Turkey’s schools are to stop teaching evolution to students and the subject will not be broached until young people attend college, according to a draft of the country’s new curriculum.
The head of the curriculum board at Turkey’s Education Ministry, Alpaslan Durmus, said at a seminar on Tuesday that evolution was one of the “controversial subjects” that had been excluded “for students at an age unable yet to understand the issues’ scientific background,” Turkey’s Hurriyet Daily News reported.
Durmus said that the “Origin of Life and Evolution” section previously on the curriculum “would be delayed until undergraduate study” and would be removed from ninth-grade biology textbooks.
The new curriculum may also reduce the amount of time spent studying secularism and the founding father of Turkey, Mustafa Kemal Atatürk. The finalized version of the curriculum will not be published until after the Eid al-Fitr holiday, which starts in Turkey on Saturday evening and ends on Tuesday evening.
Critics have accused Turkish President Recep Tayyip Erdogan of attempting to impose an increasingly Islamist and authoritarian system of governance in Turkey, a country of 79 million people that is overwhelmingly Sunni Muslim but was founded on secular traditions.
Education has been one battleground between the president and his opponents: Erdogan has spoken of using the education system to raise “pious generations” and enrolment in imam-hatip schools—which were traditionally training grounds for imams but now teach the national curriculum in addition to religious studies—has increased massively under Erdogan’s AKP government, Politico reported.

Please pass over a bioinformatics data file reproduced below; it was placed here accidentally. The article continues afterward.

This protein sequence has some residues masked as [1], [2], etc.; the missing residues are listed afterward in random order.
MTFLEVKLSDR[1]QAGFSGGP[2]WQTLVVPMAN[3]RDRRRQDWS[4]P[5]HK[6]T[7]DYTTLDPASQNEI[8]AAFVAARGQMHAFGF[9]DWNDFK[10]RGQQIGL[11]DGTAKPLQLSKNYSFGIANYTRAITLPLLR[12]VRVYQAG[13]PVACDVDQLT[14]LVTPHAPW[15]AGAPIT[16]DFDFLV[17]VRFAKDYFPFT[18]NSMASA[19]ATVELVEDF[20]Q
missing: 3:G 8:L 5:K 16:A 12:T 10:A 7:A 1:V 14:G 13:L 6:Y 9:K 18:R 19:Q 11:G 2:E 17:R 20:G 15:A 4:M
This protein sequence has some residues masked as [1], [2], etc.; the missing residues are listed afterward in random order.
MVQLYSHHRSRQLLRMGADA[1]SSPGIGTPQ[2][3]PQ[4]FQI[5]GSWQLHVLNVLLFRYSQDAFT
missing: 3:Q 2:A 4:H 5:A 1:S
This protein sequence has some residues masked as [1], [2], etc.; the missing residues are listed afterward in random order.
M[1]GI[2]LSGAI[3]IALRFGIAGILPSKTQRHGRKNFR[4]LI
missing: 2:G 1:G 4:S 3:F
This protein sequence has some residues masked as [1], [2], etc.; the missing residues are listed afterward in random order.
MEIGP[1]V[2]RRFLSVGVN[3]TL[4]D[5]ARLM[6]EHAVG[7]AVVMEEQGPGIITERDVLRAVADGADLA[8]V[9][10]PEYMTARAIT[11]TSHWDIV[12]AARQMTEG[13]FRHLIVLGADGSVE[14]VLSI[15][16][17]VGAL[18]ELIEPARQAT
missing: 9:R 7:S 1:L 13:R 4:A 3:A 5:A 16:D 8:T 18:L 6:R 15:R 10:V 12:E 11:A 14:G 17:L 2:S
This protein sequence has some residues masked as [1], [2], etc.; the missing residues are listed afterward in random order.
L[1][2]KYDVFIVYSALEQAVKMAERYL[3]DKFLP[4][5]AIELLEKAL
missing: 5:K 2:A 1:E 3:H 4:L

The Turkish government has also added a class on the 2016 anti-government coup—in which a faction of the Turkish military launched a failed bid to take power—in what critics say is a bid to present a nationalist, pro-Erdogan version of events. Turkey has launched a merciless crackdown on opposition in the wake of the coup, arresting or dismissing tens of thousands of people from public services including teaching, the military and judiciary.
Evolutionary theory is contentious in some majority-Muslim countries, where creationism—a belief that a divine being created human beings as they exist in their current state—holds sway.
A 2011 survey of 23 countries found that Saudi Arabia, a conservative Islamic kingdom, led the way in terms of creationism, with 75 percent of respondents saying they did not believe in evolution. Turkey was second, with 60 percent of respondents saying they were creationists.
But creationism is also a widely-held belief in some Western or traditionally Christian countries, including the United States. A 2014 poll found that 42 percent of Americans believed that God created humans in their present form around 10,000 years ago.